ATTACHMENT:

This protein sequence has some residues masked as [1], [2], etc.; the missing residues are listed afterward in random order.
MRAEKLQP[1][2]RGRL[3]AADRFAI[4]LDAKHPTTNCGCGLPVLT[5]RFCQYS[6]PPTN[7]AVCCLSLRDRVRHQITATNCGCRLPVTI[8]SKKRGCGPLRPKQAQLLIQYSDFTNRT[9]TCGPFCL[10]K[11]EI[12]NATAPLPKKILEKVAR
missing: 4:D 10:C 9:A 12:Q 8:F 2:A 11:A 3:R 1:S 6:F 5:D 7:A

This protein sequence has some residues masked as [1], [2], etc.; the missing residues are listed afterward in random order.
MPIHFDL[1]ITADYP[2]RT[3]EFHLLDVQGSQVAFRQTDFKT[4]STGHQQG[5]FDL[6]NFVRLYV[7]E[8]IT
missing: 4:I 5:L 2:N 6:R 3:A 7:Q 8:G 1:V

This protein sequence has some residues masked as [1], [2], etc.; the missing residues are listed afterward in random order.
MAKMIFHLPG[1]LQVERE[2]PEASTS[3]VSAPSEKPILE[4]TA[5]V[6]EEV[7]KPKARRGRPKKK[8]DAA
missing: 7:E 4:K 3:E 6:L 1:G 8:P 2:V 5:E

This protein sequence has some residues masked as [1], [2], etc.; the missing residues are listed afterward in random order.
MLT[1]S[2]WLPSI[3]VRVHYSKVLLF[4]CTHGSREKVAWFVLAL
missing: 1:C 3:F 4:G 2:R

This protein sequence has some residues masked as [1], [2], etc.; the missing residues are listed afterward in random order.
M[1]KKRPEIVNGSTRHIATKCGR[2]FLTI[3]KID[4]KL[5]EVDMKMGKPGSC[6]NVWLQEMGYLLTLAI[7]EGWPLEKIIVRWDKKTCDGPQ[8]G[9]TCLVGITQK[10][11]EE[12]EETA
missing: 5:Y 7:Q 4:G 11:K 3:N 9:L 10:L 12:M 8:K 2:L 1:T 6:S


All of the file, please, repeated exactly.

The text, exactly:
This protein sequence has some residues masked as [1], [2], etc.; the missing residues are listed afterward in random order.
MRAEKLQP[1][2]RGRL[3]AADRFAI[4]LDAKHPTTNCGCGLPVLT[5]RFCQYS[6]PPTN[7]AVCCLSLRDRVRHQITATNCGCRLPVTI[8]SKKRGCGPLRPKQAQLLIQYSDFTNRT[9]TCGPFCL[10]K[11]EI[12]NATAPLPKKILEKVAR
missing: 4:D 10:C 9:A 12:Q 8:F 2:A 11:A 3:R 1:S 6:F 5:D 7:A

This protein sequence has some residues masked as [1], [2], etc.; the missing residues are listed afterward in random order.
MPIHFDL[1]ITADYP[2]RT[3]EFHLLDVQGSQVAFRQTDFKT[4]STGHQQG[5]FDL[6]NFVRLYV[7]E[8]IT
missing: 4:I 5:L 2:N 6:R 3:A 7:Q 8:G 1:V

This protein sequence has some residues masked as [1], [2], etc.; the missing residues are listed afterward in random order.
MAKMIFHLPG[1]LQVERE[2]PEASTS[3]VSAPSEKPILE[4]TA[5]V[6]EEV[7]KPKARRGRPKKK[8]DAA
missing: 7:E 4:K 3:E 6:L 1:G 8:P 2:V 5:E

This protein sequence has some residues masked as [1], [2], etc.; the missing residues are listed afterward in random order.
MLT[1]S[2]WLPSI[3]VRVHYSKVLLF[4]CTHGSREKVAWFVLAL
missing: 1:C 3:F 4:G 2:R

This protein sequence has some residues masked as [1], [2], etc.; the missing residues are listed afterward in random order.
M[1]KKRPEIVNGSTRHIATKCGR[2]FLTI[3]KID[4]KL[5]EVDMKMGKPGSC[6]NVWLQEMGYLLTLAI[7]EGWPLEKIIVRWDKKTCDGPQ[8]G[9]TCLVGITQK[10][11]EE[12]EETA
missing: 5:Y 7:Q 4:G 11:K 3:N 9:L 10:L 12:M 8:K 2:L 1:T 6:S